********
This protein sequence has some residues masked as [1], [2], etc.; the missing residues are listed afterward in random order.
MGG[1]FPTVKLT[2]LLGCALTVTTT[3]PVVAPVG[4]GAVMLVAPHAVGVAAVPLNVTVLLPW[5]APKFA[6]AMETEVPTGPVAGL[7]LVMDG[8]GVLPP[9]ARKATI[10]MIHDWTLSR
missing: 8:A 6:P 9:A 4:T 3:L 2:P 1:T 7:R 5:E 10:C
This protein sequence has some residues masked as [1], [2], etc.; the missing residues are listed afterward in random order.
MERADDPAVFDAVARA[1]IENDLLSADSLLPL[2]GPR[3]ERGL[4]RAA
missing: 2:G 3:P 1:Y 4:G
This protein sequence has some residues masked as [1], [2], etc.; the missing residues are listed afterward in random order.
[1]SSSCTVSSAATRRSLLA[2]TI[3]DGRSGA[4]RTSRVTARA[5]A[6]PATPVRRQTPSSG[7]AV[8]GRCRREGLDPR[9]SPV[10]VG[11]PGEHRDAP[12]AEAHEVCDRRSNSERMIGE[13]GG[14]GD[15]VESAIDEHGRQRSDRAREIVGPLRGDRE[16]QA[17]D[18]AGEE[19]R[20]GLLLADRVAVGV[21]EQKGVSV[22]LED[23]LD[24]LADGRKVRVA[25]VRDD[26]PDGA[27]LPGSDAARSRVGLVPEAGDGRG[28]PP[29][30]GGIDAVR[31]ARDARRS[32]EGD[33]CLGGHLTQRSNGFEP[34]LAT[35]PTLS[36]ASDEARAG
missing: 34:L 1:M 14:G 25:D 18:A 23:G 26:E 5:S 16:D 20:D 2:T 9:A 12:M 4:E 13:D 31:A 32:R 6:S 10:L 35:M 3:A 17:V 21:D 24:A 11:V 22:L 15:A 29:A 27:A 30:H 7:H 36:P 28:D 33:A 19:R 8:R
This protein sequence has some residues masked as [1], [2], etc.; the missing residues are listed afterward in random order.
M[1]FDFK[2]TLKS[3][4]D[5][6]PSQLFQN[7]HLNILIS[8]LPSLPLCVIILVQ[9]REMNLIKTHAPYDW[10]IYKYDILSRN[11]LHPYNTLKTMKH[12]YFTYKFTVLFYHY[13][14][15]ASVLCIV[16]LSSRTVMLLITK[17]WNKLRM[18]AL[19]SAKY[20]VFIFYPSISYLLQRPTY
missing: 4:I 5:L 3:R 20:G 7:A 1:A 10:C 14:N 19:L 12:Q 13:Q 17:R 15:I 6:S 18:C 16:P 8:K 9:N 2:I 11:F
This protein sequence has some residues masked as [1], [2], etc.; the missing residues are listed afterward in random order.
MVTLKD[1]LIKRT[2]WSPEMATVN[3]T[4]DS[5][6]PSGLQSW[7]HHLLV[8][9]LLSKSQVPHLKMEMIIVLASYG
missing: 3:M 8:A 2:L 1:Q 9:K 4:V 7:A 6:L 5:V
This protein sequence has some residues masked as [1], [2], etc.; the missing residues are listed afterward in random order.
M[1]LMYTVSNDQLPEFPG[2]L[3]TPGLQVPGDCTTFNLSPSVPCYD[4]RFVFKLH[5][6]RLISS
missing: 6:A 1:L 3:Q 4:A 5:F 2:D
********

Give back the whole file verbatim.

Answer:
This protein sequence has some residues masked as [1], [2], etc.; the missing residues are listed afterward in random order.
MGG[1]FPTVKLT[2]LLGCALTVTTT[3]PVVAPVG[4]GAVMLVAPHAVGVAAVPLNVTVLLPW[5]APKFA[6]AMETEVPTGPVAGL[7]LVMDG[8]GVLPP[9]ARKATI[10]MIHDWTLSR
missing: 8:A 6:P 9:A 4:T 3:L 2:P 1:T 7:R 5:E 10:C
This protein sequence has some residues masked as [1], [2], etc.; the missing residues are listed afterward in random order.
MERADDPAVFDAVARA[1]IENDLLSADSLLPL[2]GPR[3]ERGL[4]RAA
missing: 2:G 3:P 1:Y 4:G
This protein sequence has some residues masked as [1], [2], etc.; the missing residues are listed afterward in random order.
[1]SSSCTVSSAATRRSLLA[2]TI[3]DGRSGA[4]RTSRVTARA[5]A[6]PATPVRRQTPSSG[7]AV[8]GRCRREGLDPR[9]SPV[10]VG[11]PGEHRDAP[12]AEAHEVCDRRSNSERMIGE[13]GG[14]GD[15]VESAIDEHGRQRSDRAREIVGPLRGDRE[16]QA[17]D[18]AGEE[19]R[20]GLLLADRVAVGV[21]EQKGVSV[22]LED[23]LD[24]LADGRKVRVA[25]VRDD[26]PDGA[27]LPGSDAARSRVGLVPEAGDGRG[28]PP[29][30]GGIDAVR[31]ARDARRS[32]EGD[33]CLGGHLTQRSNGFEP[34]LAT[35]PTLS[36]ASDEARAG
missing: 34:L 1:M 14:G 25:D 18:A 23:G 26:E 5:S 16:D 20:D 2:T 9:A 12:M 4:E 13:D 31:A 32:R 6:S 10:L 35:M 3:A 17:V 21:D 24:A 11:V 22:L 15:A 29:A 27:A 30:H 7:H 36:P 28:D 33:A 19:R 8:R
This protein sequence has some residues masked as [1], [2], etc.; the missing residues are listed afterward in random order.
M[1]FDFK[2]TLKS[3][4]D[5][6]PSQLFQN[7]HLNILIS[8]LPSLPLCVIILVQ[9]REMNLIKTHAPYDW[10]IYKYDILSRN[11]LHPYNTLKTMKH[12]YFTYKFTVLFYHY[13][14][15]ASVLCIV[16]LSSRTVMLLITK[17]WNKLRM[18]AL[19]SAKY[20]VFIFYPSISYLLQRPTY
missing: 4:I 5:L 3:R 20:G 7:A 1:A 10:C 14:N 19:L 12:Q 13:Q 17:R 15:I 6:S 18:C 16:P 8:K 9:N 2:I 11:F
This protein sequence has some residues masked as [1], [2], etc.; the missing residues are listed afterward in random order.
MVTLKD[1]LIKRT[2]WSPEMATVN[3]T[4]DS[5][6]PSGLQSW[7]HHLLV[8][9]LLSKSQVPHLKMEMIIVLASYG
missing: 3:M 8:A 2:L 1:Q 9:K 4:V 7:A 6:L 5:V
This protein sequence has some residues masked as [1], [2], etc.; the missing residues are listed afterward in random order.
M[1]LMYTVSNDQLPEFPG[2]L[3]TPGLQVPGDCTTFNLSPSVPCYD[4]RFVFKLH[5][6]RLISS
missing: 6:A 1:L 3:Q 4:A 5:F 2:D